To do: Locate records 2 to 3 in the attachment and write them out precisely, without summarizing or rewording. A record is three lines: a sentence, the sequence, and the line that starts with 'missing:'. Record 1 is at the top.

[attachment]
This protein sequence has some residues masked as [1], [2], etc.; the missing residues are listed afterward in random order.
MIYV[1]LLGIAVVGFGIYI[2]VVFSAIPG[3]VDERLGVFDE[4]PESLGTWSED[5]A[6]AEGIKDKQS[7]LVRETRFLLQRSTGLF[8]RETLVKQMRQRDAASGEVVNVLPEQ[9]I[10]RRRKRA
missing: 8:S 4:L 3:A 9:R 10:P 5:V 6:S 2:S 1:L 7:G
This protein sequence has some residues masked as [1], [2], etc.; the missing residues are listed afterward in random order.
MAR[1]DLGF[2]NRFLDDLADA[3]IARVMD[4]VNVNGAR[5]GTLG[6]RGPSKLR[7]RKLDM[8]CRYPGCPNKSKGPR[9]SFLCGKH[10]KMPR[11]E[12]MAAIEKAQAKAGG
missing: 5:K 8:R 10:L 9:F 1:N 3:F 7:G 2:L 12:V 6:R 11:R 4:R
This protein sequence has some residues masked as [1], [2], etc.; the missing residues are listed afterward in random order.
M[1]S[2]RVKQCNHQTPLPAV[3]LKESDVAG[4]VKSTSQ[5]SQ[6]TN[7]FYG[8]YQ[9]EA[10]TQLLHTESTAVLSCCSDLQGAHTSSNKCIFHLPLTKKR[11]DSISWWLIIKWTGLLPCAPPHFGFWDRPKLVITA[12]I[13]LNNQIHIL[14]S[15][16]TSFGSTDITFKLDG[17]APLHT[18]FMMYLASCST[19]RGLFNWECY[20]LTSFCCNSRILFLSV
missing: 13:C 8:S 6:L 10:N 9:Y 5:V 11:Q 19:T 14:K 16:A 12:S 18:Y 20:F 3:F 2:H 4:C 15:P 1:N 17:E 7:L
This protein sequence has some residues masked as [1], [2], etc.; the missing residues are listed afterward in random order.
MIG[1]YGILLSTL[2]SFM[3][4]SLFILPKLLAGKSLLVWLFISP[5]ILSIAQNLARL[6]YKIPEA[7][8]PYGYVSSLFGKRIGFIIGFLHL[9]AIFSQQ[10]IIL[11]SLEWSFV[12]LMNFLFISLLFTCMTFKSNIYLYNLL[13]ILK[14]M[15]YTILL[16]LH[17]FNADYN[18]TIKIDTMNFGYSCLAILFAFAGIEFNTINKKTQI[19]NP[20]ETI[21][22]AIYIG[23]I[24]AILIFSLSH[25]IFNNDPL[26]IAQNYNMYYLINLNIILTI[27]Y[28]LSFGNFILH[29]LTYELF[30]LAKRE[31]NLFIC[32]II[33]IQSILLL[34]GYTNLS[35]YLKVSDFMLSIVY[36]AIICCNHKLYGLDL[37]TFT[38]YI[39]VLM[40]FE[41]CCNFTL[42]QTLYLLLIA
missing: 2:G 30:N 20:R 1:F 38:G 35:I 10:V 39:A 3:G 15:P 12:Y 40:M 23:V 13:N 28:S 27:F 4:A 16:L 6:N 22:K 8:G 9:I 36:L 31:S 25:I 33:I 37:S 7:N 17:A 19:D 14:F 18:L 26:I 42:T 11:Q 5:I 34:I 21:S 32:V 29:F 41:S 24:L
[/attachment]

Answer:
This protein sequence has some residues masked as [1], [2], etc.; the missing residues are listed afterward in random order.
MAR[1]DLGF[2]NRFLDDLADA[3]IARVMD[4]VNVNGAR[5]GTLG[6]RGPSKLR[7]RKLDM[8]CRYPGCPNKSKGPR[9]SFLCGKH[10]KMPR[11]E[12]MAAIEKAQAKAGG
missing: 5:K 8:R 10:L 9:F 1:N 3:F 7:G 2:L 12:V 6:R 11:R 4:R
This protein sequence has some residues masked as [1], [2], etc.; the missing residues are listed afterward in random order.
M[1]S[2]RVKQCNHQTPLPAV[3]LKESDVAG[4]VKSTSQ[5]SQ[6]TN[7]FYG[8]YQ[9]EA[10]TQLLHTESTAVLSCCSDLQGAHTSSNKCIFHLPLTKKR[11]DSISWWLIIKWTGLLPCAPPHFGFWDRPKLVITA[12]I[13]LNNQIHIL[14]S[15][16]TSFGSTDITFKLDG[17]APLHT[18]FMMYLASCST[19]RGLFNWECY[20]LTSFCCNSRILFLSV
missing: 13:C 8:S 6:L 10:N 9:Y 5:V 11:Q 19:T 14:K 16:A 12:S 18:Y 20:F 3:F 2:H 4:C 15:P 1:N 17:E 7:L